A hollow plastic sphere with holes punched over the entire surface. Used in grade school physical education, these ballistic toys can really hurt when one gets it smacked upside the head!

I used to think Whiffle was onomatopoeic for whistle.. the sound you hear before it makes impact.

Question: What does one do with a perfectly round hollow piece of white plastic that’s about the size of a baseball to make it more interesting?

Answer: Punch a bunch of symmetrical holes in it, grab yourself a yellow plastic bat and commence to playing whiffle ball.

Tools of the trade

Actually there are two type of whiffle balls. The first one only has holes that are punched evenly apart across one end of the ball and are more oblong in nature. The second one has round holes punched throughout the entire circumference of the ball.

Next you need the yellow bat that I mentioned earlier. Ideally it should measure around thirty two inches long and have no splits or cracks in it.

The great thing about having a ball with holes in it is that in the hands of a skilled pitcher they could make that sucker dance based on the speed and grip they used when they delivered a pitch. Shit, I knew guys who could curve that damn thing around a building if they had to and bop you on your unsuspecting head or make the bastard drop as if it had fallen off a building.

As for me, I never mastered the trade to that degree. Most of the time I had no clue of where the ball was going once it left my hand.

Location, location, location

The great thing about playing whiffle ball was that you didn’t need all that much room. Even if that batter crushed a pitch the aerodynamics were such that the ball wouldn’t travel all that far. The games we played even eliminated the need for running the bases as we would do during normal games of baseball. The field, if you can call it that, was usually marked with boundaries that indicated that the batter had either hit a single, double, triple or a home run. Of course there were foul lines on both sides of the to field ensure that arguments between the players didn’t occur and to sped up the pace of play.

Oh yeah, no bunting, base on balls or stolen bases were allowed either.

One of the great things about whiffle ball was that you if you had very few friends or a bunch of them were grounded for some reason you only needed two players and a wall in order to start a game. Of course this entailed a lot of chasing for the guy on the field once the ball was hit but you made do with what you had. The way that we played was that grounders (ground balls) were an automatic out. Fly balls that were caught before they hit the ground in either fair or foul territory were also outs. Just like in real baseball three outs constituted a turn at bat. The wall came in handy since it served as a backstop and returned the ball to the pitcher if the batter refused to swing or actually swung and missed.

If I remember correctly, if you had enough buddies around teams usually topped out at five players a side. Even then that sorta sucked, you had to wait for four other people in front of yu before you got to bat again.

The other great thing about whiffle ball was that it was cheap. You didn’t need a baseball mitt or any other fancy things like spikes or cleats and helmets in order to play. I think you can still find sets of whiffle balls and bats for around $6.00 or so just about anywhere.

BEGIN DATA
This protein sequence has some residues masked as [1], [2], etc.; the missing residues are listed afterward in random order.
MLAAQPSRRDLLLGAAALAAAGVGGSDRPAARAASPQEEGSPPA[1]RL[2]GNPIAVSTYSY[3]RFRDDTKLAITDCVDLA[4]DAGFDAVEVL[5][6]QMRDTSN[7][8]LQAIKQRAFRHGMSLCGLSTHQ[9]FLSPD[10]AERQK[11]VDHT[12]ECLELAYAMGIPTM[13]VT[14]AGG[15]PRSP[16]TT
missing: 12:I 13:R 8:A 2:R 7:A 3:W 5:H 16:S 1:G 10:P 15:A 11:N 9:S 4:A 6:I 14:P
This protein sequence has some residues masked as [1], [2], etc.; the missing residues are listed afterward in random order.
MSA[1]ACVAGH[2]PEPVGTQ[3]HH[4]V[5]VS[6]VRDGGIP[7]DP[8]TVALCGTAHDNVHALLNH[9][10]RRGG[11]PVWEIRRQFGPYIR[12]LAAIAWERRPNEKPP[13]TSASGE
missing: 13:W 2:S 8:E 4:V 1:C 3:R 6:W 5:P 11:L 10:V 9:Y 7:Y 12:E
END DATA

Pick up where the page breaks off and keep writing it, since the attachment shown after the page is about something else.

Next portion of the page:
The one real bitch about whiffle ball was that there were no balls and strikes. The only time a strike could be called was when the batter swung at a pitch and either missed, foul tipped it or hit one out of bounds. This practice led to many a heated argument and some interesting dialogue between the pitcher and the batter over whether they should have swung at a ball that might have been in the eyes of the pitcher a “perfect pitch”.

Pitcher:”Jesus fuckin’ Christ man, when are you gonna swing, I put that thing right down the freakin’ middle!”

Batter: “Fuck you man, I’ll swing when I’m fuckin’ ready!”

Of course since there were no runners actually running the bases the scoring rules were imaginary and sometimes arbitrary.

A single got you one imaginary base, a double two and a triple three.

Let’s say that you have an imaginary runner on first. The next batter then hits a single. Now you have runners on first and second. If the next batter hit a double, you’d have runners on second and third. If it was a triple, the runners on first scores and you have a runner on third.

To put it simply, runners advance one base on a single, two bases on a double and score from anywhere on a triple. Home runs score everybody.

Imaginary runners weren’t allowed to advance on ground outs, caught fly balls or strike outs.

The only downside about whiffle balls were their tendency to crack after extended use. If you think it was hard trying to master throwing a ball with holes in it in the first place, try adding in a crack or two. Nobody knew where that sucker was going to wind up once it left your hand.

I had a shitload of fun playing whiffle ball when I was a kid. We’d usually play in the schoolyards around the neighborhood and there was a ton of other stuff like two on two or three on three half court basketball games going on around us.

Now that I think about it that $6.00 price tag I put on the ball and bat earlier is worth a fortune today in the form of memories from my childhood.

Oh yeah, in a sign of these over protective times I forgot to mention that in 2011 the powers that be in New York actually declared that whiffle ball was unsafe and posed a "significant risk of injury" and would no longer be allowed at summer camp programs.

To which I reply "You gotta be fucking kidding me."

How I cheated death as a child and made it this far must be some kinda miracle.

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